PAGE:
Of all the great players that I have had the privilege of coaching, Scholz is unquestionably one of my favorites. Team USA should be just as privileged to call him its own.

Photo by Matt Dwyer

Ben-Harding---GraphicBy Dan Hanson

In a region famous for its two star keepers, Tony Rodriguez and Alex Browne, neither Ben Harding nor the Santa Barbara Blacktips have gotten enough fanfare over the years. Harding started as an off-ball chaser for Santa Barbara in the spring of 2013. Paired up with Ren Bettendorf through the World Cup VII season in the legendary combo known as Ren-Ben, the two would combine pretty passing and brute strength that put on an absolute show against weak defenses and effectively scored on some of the best defenses.

When Bettendorf moved on to the LA Gambits for the World Cup 8 season, Harding took the reigns of the Blacktips and the team managed to only get better by losing its best player in Bettendorf—if he were actually its best player. Harding became the ball-carrying keeper, and proved he could run a formidable offense with smart decision-making and skillful passing. He turned a speedy chaser unit of Jeremy McIntyre, Sara Weman, Austin Goodheart and Justin Fernandez into big-time scorers, and is even more dangerous as a driving thread than a passing threat.

Harding’s best resume point for Team USA is his flexibility in positions. In a crowded keeper field, Harding may be best fit to move back to chaser for Team USA. He is uniquely capable of knowing what role he is in and adapting to be one of the best players in the country at that position. Whether Team USA needs him to ball carry and distribute or play the role of off-ball receiver, he will do it dominantly.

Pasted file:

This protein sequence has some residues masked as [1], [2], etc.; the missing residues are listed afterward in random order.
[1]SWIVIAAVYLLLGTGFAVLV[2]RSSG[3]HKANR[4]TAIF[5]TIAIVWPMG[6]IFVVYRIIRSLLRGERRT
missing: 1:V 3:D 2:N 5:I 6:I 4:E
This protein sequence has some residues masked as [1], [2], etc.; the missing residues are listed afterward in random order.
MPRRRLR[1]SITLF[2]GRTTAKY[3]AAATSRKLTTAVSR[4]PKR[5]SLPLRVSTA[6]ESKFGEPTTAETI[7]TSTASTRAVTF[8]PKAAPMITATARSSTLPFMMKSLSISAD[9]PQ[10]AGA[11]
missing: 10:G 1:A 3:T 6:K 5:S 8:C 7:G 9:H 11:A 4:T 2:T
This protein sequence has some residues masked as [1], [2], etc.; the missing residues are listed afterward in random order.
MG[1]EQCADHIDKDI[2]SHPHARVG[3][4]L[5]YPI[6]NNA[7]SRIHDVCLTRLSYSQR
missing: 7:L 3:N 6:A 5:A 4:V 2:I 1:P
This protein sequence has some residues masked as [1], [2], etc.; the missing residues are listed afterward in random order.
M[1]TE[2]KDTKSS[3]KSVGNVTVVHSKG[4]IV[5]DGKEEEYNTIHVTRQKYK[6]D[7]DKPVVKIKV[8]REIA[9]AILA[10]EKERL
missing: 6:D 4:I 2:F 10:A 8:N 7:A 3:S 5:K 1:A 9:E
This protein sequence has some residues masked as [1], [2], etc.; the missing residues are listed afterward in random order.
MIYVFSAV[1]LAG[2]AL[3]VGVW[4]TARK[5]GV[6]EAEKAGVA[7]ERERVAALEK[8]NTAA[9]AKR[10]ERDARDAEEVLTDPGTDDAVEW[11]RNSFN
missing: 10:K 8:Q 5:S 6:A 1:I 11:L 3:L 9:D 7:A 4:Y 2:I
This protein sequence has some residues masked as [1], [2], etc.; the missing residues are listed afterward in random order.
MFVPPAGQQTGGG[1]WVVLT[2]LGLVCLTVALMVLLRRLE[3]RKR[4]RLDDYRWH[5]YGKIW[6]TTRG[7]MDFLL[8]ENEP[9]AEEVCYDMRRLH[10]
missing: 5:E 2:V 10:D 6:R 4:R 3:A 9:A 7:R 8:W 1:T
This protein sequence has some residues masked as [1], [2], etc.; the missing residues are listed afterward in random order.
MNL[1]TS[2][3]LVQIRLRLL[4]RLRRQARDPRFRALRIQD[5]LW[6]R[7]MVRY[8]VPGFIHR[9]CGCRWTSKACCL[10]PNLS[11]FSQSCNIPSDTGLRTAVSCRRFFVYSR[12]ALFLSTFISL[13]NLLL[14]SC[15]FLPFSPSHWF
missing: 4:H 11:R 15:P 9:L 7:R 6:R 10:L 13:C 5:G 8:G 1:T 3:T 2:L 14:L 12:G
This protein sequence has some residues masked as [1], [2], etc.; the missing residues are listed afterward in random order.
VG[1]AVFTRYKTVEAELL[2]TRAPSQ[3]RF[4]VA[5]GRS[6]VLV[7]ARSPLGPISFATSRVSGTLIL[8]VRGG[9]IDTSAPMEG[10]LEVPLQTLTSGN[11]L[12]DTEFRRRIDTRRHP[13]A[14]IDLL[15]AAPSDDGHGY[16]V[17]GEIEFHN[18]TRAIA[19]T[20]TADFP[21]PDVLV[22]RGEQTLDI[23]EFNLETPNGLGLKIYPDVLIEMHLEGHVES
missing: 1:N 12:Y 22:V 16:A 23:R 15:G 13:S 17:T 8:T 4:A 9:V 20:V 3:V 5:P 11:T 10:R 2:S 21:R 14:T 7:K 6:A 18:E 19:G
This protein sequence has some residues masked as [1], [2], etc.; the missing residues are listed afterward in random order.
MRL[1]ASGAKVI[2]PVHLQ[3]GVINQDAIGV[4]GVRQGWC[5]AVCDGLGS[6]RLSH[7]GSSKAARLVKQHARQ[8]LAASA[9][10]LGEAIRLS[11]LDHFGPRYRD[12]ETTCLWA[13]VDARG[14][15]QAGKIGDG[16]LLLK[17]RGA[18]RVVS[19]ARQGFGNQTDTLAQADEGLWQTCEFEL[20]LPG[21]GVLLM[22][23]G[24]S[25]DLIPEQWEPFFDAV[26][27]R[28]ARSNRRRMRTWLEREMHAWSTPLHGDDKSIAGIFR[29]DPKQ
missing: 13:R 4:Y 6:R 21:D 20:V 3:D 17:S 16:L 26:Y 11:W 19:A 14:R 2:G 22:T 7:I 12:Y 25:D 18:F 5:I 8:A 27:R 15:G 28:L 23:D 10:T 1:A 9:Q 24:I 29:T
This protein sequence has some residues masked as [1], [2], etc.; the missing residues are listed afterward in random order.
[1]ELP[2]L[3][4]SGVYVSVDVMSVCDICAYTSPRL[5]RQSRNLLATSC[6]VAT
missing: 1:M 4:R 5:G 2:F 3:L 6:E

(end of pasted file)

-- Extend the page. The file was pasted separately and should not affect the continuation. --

Santa Barbara quietly made a Sweet 16 run last year, falling in a close game to University of Maryland, and, with Harding at the helm, will not being slowing down this season. He will lead the Blacktips to a successful West Regional Championship and US Quidditch Cup 9 performance, and he stands a great chance of being recognized for Team USA because of it.

Photo by Isabella Gong

JJ-GraphicBy Tad Walters

When you think of Southwest beating, the first thing to come to mind should be Jackson Johnson. A staple in the Southwest, Johnson has been slowly making his way to the top of the upper echelon of beaters.
He began his career in 2013, gaining national attention as part of Texas State’s run to the finals of World Cup VII. The next year he saw himself starting often and gaining more attention as a player in his own right, instead of just as Ryan Peavler’s sub.

This year, Johnson has been almost single-handedly carrying the Texas State beater corps. With beater partners and subs that do not have a large impact on the game, Johnson has had to carry an extremely large burden. What is most impressive, however, is the uptempo speed in which he plays, considering the number of minutes he puts in.

Though Johnson is a standout no matter what is happening on the field, it is during snitch on pitch that this highly effective player becomes a defensive machine. Using speed, endurance, high-precision beats and an exceptional game IQ, Johnson becomes an even more terrifying foe to encounter. Thanks in large part to his play, Texas State has yet to lose an official game in range this season.

Photo by Hannah Huddle

Archives by Month:

Archives by Subject: